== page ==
Eventually we moved from that area. However, I never forgot about Cecil. I kept him in my prayers and every now and then I’d go back to that same block searching often fortunate in finding and visiting with him. This went on for a few years. He was looking healthier everytime we visited. Not wanting to intrude on his privacy again, but I was curious and had to ask how he ended up in this situation. I was in awe when I learned there was no “situation”. He’d choosen to be on the streets. He never took any money from me because he didn’t need it. Cecil owned a home in Elk Grove, a very lucrative suburb of Sacramento. His son had been living in it to keep an eye on things while Cecil took some time “away from the world” were his words. Between his business and family tragedies, he simply desperately wanted a break from reality. All he “needed”, he said was his dog. At some point I could no longer find Cecil, I thought the worst. Thankfully, one day while searching for him I came across another gentleman aware of our bond. He informed me that after Cecil’s dog died, he decided to return home and that he is doing well. I never thought to ask his last name so I have no way to locate him now. Never imagining that I’d experience homelessness, I’m thankful that I didn’t judge him. I believe we cross paths with people for a reason and my lesson in this is that it is wise to always be kind to others because you never know when you’re in the presence of an angel!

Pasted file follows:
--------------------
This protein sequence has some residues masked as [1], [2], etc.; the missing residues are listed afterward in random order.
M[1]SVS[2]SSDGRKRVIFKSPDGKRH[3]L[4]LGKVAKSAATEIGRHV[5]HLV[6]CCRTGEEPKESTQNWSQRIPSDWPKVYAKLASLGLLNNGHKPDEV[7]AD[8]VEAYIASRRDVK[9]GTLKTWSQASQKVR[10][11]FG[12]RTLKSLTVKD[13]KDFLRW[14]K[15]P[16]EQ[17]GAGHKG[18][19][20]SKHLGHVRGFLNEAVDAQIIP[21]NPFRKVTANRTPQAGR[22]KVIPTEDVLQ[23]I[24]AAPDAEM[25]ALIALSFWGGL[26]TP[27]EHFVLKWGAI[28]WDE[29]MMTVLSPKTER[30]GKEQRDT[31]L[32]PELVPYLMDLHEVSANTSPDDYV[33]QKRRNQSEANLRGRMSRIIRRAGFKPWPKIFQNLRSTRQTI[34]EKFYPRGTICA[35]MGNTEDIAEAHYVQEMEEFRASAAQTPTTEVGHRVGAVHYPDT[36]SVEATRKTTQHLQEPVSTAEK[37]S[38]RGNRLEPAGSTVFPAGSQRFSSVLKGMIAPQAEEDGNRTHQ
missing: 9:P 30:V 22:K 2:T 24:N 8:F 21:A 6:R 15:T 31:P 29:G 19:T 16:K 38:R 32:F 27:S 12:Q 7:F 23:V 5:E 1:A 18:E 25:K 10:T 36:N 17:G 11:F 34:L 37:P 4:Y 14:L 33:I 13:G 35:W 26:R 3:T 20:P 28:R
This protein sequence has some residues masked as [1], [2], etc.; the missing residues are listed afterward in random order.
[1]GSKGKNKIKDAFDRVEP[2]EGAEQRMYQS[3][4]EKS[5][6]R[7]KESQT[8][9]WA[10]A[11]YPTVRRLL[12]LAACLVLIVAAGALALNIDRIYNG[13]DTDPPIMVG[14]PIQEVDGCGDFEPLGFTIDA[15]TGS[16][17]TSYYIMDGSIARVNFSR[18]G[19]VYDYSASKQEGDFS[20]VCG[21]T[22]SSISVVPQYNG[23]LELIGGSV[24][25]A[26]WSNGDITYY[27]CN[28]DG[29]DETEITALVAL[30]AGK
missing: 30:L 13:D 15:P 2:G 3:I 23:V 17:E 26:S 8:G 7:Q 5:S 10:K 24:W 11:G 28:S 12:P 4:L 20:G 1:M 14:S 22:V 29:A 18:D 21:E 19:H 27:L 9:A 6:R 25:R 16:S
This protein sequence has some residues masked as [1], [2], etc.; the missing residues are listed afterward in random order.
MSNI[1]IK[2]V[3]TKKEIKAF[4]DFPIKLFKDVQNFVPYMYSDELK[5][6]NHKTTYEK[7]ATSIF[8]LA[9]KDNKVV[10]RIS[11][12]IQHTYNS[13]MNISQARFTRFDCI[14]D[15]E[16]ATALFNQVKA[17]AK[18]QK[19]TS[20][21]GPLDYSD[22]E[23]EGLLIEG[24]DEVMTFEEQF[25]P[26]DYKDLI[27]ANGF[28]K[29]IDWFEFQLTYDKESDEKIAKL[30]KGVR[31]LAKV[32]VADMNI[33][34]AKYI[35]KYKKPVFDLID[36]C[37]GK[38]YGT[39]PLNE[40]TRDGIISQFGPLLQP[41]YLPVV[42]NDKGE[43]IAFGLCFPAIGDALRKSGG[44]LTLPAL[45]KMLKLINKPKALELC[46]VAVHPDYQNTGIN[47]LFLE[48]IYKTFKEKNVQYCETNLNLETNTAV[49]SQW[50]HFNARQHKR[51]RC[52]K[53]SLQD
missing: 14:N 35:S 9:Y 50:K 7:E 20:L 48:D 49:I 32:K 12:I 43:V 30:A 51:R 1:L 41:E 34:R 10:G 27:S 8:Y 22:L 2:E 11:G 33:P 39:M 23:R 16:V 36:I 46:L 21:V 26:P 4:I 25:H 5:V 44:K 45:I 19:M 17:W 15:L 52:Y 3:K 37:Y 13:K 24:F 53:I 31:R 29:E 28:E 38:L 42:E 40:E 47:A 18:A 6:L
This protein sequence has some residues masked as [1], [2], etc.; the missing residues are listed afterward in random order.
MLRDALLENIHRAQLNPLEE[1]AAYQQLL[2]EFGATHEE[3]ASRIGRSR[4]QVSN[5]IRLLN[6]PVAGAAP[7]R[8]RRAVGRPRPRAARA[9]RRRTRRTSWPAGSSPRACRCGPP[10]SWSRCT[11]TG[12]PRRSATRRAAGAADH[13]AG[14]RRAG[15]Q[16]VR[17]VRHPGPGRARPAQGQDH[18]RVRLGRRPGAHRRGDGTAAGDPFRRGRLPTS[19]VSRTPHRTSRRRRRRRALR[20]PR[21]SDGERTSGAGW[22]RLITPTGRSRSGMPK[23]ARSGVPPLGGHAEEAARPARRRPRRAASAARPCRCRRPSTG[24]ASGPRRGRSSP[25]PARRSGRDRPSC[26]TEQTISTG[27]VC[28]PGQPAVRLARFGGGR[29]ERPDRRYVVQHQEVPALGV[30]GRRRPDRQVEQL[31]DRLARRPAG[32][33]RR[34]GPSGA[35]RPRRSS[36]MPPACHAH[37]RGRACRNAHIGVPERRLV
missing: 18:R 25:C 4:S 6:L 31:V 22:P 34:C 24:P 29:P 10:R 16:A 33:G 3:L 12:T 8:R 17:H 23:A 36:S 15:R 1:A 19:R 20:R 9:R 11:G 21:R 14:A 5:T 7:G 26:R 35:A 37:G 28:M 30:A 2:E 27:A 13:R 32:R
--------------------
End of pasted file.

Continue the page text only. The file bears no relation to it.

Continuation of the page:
Funny fact: So, I love imagery which is why I desperately tried all week to get an actual image of the field. After finally locating the spot, finding the icon for an “aerial” view (which I know I’ve done before), I then had to figure out how to turn the image to get what I wanted. Finally I did it, but some how when i save it to my PC, it was only a red dot image. Not sur what the hell happened, so I’ll be practicing that this week, hahaha!